For married couples to stay happy as they grow old together, a healthy and robust sex life is essential, a new study concludes -- and the more sex, the better.
According to research presented at last month's annual meeting of the Gerontological Society of America, the more often a survey of older spouses reported engaging in sexual activity, the more likely they were to find fulfillment in their lives and in their marriages.
In examining the responses of some 238 couples aged 65 or older to the 2004 iteration of the General Social Survey, a national data-collection program focused on U.S. societal structure and development, the researchers found that the frequency of sexual activity often predicted general well-being. That remained true even after accounting for such factors as age, health and financial satisfaction.
For individuals who reported no sexual activity in the past year, only 40 percent said they were "very happy with life." But for respondents who engaged in sexual activity more than once each month, 60 percent said they were very happy with life and 80 percent said they were "very content" in their marriage.
To help get a better handle on the study's results, The Huffington Post spoke with its author, Adrienne Jackson, an assistant professor of physical therapy at Florida Agricultural and Mechanical University in Tallahassee. Jackson's paper has been submitted for publication in a forthcoming peer-reviewed journal.
What's the relationship between sex and happiness?
Based on the findings, as the frequency of sexual activity goes up, so does your likelihood with being very content in your married life and very happy with life in general. The biggest takeaway is that the things we enjoy in midlife and while we're young don't fundamentally change as we get older. No matter your age, the more frequently you engage in sex and intimacy, the better your ultimate quality of life.
How can older, married couples increase the frequency of intimacy in their marriages?
A lot of the things that limit older people from having sex, whether they're age-related or biological changes, can be addressed. I wanted to put out there that there is a link between quality of life and sex for older people, so those in the medical field can address some of the issues that inhibit intimacy.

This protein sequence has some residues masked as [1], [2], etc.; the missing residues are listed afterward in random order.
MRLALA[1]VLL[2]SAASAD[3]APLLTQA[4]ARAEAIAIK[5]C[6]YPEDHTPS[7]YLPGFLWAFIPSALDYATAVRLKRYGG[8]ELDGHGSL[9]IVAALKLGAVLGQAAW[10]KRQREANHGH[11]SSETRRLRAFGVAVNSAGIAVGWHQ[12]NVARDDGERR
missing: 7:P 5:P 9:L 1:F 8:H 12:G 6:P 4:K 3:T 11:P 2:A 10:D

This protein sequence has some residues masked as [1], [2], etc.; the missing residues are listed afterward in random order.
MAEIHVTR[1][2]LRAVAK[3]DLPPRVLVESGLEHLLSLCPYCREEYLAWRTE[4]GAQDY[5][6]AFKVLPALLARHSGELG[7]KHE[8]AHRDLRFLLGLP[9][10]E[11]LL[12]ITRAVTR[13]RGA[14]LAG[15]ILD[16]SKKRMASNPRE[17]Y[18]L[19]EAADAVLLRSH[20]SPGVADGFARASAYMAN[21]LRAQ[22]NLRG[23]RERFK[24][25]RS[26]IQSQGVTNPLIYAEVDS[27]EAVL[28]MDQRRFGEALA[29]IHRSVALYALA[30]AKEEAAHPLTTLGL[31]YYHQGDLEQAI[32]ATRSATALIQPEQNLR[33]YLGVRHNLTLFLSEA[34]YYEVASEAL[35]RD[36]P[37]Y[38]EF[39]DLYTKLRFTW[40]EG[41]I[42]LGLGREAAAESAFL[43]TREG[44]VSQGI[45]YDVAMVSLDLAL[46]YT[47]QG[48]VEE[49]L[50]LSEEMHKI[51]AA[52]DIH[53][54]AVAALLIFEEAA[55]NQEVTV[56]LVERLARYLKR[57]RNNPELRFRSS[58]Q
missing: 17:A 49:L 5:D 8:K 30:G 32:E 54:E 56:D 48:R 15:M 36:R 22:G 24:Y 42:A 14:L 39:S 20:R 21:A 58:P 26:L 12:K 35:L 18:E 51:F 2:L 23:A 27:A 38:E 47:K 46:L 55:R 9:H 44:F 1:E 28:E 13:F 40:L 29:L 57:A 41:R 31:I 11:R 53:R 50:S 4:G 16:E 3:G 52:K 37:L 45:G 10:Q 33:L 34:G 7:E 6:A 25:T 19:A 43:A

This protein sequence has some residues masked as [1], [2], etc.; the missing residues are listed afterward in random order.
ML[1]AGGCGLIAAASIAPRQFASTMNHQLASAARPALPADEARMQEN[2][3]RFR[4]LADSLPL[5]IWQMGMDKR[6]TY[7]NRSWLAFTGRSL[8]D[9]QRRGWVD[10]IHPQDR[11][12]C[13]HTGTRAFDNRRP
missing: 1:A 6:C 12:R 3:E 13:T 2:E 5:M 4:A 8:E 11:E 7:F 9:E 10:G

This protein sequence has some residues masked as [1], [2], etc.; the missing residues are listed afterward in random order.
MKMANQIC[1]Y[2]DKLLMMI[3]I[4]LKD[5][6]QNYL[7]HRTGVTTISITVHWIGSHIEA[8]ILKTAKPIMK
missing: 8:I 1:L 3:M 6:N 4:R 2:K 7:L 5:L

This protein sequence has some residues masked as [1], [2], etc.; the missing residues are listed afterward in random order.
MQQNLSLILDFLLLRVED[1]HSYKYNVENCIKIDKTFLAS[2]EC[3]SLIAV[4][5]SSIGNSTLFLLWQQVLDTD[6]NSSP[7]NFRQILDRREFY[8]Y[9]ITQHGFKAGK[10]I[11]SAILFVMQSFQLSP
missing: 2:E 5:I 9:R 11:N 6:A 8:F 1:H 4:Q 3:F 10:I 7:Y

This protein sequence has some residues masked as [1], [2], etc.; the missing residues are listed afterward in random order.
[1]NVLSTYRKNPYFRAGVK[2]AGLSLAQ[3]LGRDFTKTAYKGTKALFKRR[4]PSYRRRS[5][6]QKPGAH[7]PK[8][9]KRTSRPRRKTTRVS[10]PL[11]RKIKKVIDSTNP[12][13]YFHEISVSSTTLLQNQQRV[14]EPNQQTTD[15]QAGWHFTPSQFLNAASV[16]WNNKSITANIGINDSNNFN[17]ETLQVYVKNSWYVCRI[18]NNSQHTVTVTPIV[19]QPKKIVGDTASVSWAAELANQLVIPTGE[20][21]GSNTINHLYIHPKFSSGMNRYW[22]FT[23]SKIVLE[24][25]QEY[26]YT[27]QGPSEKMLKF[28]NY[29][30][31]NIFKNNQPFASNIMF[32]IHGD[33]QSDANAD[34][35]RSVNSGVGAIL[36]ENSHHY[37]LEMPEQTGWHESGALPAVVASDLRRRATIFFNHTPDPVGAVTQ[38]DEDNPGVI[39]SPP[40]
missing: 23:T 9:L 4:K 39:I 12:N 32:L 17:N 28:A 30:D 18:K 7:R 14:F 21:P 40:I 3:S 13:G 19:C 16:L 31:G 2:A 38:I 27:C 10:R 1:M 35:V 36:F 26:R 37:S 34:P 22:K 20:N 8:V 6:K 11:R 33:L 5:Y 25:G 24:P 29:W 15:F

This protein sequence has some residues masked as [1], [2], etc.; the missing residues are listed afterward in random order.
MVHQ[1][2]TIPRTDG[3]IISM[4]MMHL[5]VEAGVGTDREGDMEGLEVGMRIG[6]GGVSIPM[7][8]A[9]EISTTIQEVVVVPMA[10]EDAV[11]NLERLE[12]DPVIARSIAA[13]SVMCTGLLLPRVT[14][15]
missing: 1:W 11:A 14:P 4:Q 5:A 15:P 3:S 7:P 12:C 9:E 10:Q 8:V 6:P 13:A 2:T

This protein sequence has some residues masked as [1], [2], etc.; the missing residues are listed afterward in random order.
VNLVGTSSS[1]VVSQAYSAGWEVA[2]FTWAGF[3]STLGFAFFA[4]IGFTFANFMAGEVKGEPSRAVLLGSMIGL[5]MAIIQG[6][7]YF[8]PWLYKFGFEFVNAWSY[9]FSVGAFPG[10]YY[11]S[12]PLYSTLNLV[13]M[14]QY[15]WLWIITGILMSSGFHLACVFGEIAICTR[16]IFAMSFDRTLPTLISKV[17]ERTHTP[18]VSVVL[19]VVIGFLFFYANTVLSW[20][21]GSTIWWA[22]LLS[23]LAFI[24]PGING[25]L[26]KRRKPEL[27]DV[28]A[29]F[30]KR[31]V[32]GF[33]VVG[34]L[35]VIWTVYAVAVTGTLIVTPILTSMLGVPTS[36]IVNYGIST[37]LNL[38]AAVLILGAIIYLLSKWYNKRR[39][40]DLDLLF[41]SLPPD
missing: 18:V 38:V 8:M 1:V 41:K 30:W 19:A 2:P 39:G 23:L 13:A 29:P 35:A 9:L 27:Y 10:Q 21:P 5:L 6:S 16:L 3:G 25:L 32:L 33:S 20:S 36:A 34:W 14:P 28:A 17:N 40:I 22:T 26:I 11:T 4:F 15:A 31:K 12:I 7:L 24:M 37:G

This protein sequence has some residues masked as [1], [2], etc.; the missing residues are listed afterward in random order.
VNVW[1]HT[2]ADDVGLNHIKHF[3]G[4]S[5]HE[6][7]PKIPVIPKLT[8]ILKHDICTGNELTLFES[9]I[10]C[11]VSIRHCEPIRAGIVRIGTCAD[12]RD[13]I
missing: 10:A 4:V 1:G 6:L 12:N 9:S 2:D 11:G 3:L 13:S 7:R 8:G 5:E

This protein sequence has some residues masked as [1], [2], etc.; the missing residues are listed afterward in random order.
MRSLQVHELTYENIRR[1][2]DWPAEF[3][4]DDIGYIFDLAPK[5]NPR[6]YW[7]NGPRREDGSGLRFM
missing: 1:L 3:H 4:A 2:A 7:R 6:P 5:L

What tends to prevent older adults from leading robust and fulfilling sexual lives?
Besides physical limitations, there's this stereotype that once you get to a certain age, you're not supposed to think about sex or enjoy having sex. I think half the battle is society coming to the realization that the same things we enjoyed in midlife aren't things that we necessarily have to give up on as we grow older.
What's the sweet spot in terms of happiness and the frequency of sex?
More than once a month is the sweet spot for people who report at higher rates that they're happy with life.
What does your research tell us about the changing dynamics of marriage and happiness?
As we get older, we found that the number of available women greatly outnumbers the available allotment of men. Also, that a greater share of the men are married. Essentially, the number of available partners decreases. When it comes to sexual partners, older men can often have their pick of whomever.
Were there any limitations to your study?
We didn't look at desire and we didn't examine the cause and effect relationship between having sex and being happy. Essentially, are you happy because you're having sex or are you having sex because you're happy. Also, the sample was fairly small and wasn't racially diverse, though it was reflective of the American population of married couples 65 and older, which is mostly white. But I would have liked to include the perspective of more minorities in this study.
What can older married couples take a way from your research?
If you enjoyed sex when you were 40, there's no reason why you can't do so now.